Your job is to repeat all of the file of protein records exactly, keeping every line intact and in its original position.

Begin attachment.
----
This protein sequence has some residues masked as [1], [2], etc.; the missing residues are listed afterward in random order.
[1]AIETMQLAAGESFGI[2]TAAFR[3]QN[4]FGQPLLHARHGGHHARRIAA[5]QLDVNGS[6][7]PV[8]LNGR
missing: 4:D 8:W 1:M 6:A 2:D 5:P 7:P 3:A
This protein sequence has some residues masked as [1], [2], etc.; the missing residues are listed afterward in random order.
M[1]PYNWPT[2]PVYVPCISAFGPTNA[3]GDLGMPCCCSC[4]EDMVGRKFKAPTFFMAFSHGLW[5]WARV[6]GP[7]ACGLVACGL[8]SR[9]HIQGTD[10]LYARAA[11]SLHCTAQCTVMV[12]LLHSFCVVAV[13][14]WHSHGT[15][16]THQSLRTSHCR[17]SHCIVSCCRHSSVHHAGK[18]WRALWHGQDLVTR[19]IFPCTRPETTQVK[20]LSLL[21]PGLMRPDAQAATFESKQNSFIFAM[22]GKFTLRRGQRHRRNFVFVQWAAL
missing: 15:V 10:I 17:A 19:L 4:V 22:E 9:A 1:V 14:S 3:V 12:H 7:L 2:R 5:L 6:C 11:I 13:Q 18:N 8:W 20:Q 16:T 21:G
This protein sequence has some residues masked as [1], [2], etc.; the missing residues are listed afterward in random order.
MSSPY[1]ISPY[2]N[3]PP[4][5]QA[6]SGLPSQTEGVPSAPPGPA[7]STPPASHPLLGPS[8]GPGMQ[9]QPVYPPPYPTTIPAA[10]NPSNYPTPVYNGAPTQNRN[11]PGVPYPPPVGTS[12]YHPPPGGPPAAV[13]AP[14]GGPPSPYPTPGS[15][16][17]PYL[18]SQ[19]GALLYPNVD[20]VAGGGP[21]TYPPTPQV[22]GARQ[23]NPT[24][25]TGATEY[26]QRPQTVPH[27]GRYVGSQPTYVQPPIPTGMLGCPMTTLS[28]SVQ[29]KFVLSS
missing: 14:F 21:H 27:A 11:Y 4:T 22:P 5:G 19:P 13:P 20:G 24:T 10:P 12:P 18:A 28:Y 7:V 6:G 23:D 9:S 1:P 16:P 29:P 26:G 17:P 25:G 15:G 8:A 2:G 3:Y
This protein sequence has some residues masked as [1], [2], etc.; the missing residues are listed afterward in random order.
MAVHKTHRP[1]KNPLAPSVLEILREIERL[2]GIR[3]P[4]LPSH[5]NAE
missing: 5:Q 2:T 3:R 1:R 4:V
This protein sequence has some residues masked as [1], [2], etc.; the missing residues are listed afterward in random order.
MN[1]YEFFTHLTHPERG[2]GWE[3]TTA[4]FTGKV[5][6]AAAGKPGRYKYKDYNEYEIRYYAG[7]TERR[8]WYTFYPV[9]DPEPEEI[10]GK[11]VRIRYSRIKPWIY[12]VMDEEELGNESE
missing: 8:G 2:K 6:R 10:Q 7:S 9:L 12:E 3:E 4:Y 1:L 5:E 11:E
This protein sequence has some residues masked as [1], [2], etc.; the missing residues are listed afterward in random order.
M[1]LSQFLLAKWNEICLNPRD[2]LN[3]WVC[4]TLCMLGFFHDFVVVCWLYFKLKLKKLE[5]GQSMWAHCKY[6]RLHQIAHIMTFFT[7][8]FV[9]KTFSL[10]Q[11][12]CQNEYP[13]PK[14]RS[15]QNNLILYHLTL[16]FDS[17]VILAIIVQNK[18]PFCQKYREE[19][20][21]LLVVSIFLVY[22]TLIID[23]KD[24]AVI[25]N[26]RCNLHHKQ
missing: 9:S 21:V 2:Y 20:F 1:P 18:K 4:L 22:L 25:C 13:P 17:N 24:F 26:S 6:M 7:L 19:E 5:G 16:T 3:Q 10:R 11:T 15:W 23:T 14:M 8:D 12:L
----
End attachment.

This protein sequence has some residues masked as [1], [2], etc.; the missing residues are listed afterward in random order.
[1]AIETMQLAAGESFGI[2]TAAFR[3]QN[4]FGQPLLHARHGGHHARRIAA[5]QLDVNGS[6][7]PV[8]LNGR
missing: 4:D 8:W 1:M 6:A 2:D 5:P 7:P 3:A
This protein sequence has some residues masked as [1], [2], etc.; the missing residues are listed afterward in random order.
M[1]PYNWPT[2]PVYVPCISAFGPTNA[3]GDLGMPCCCSC[4]EDMVGRKFKAPTFFMAFSHGLW[5]WARV[6]GP[7]ACGLVACGL[8]SR[9]HIQGTD[10]LYARAA[11]SLHCTAQCTVMV[12]LLHSFCVVAV[13][14]WHSHGT[15][16]THQSLRTSHCR[17]SHCIVSCCRHSSVHHAGK[18]WRALWHGQDLVTR[19]IFPCTRPETTQVK[20]LSLL[21]PGLMRPDAQAATFESKQNSFIFAM[22]GKFTLRRGQRHRRNFVFVQWAAL
missing: 15:V 10:I 17:A 19:L 4:V 22:E 9:A 1:V 14:S 3:V 12:H 7:L 2:R 5:L 6:C 11:I 13:Q 18:N 8:W 20:Q 16:T 21:G
This protein sequence has some residues masked as [1], [2], etc.; the missing residues are listed afterward in random order.
MSSPY[1]ISPY[2]N[3]PP[4][5]QA[6]SGLPSQTEGVPSAPPGPA[7]STPPASHPLLGPS[8]GPGMQ[9]QPVYPPPYPTTIPAA[10]NPSNYPTPVYNGAPTQNRN[11]PGVPYPPPVGTS[12]YHPPPGGPPAAV[13]AP[14]GGPPSPYPTPGS[15][16][17]PYL[18]SQ[19]GALLYPNVD[20]VAGGGP[21]TYPPTPQV[22]GARQ[23]NPT[24][25]TGATEY[26]QRPQTVPH[27]GRYVGSQPTYVQPPIPTGMLGCPMTTLS[28]SVQ[29]KFVLSS
missing: 14:F 21:H 27:A 11:Y 4:T 22:P 5:G 19:P 13:P 20:G 24:T 10:P 12:P 18:A 28:Y 7:V 6:G 23:D 9:S 1:P 16:P 29:P 26:G 17:P 25:G 15:G 8:A 2:G 3:Y
This protein sequence has some residues masked as [1], [2], etc.; the missing residues are listed afterward in random order.
MAVHKTHRP[1]KNPLAPSVLEILREIERL[2]GIR[3]P[4]LPSH[5]NAE
missing: 5:Q 2:T 3:R 1:R 4:V
This protein sequence has some residues masked as [1], [2], etc.; the missing residues are listed afterward in random order.
MN[1]YEFFTHLTHPERG[2]GWE[3]TTA[4]FTGKV[5][6]AAAGKPGRYKYKDYNEYEIRYYAG[7]TERR[8]WYTFYPV[9]DPEPEEI[10]GK[11]VRIRYSRIKPWIY[12]VMDEEELGNESE
missing: 8:G 2:K 6:R 10:Q 7:S 9:L 12:E 3:E 4:Y 1:L 5:E 11:E
This protein sequence has some residues masked as [1], [2], etc.; the missing residues are listed afterward in random order.
M[1]LSQFLLAKWNEICLNPRD[2]LN[3]WVC[4]TLCMLGFFHDFVVVCWLYFKLKLKKLE[5]GQSMWAHCKY[6]RLHQIAHIMTFFT[7][8]FV[9]KTFSL[10]Q[11][12]CQNEYP[13]PK[14]RS[15]QNNLILYHLTL[16]FDS[17]VILAIIVQNK[18]PFCQKYREE[19][20][21]LLVVSIFLVY[22]TLIID[23]KD[24]AVI[25]N[26]RCNLHHKQ
missing: 9:S 21:V 2:Y 20:F 1:P 18:K 4:L 22:L 25:C 13:P 17:N 24:F 26:S 6:M 7:L 19:E 5:G 16:T 3:Q 10:R 11:T 15:W 23:T 14:M 8:D 12:L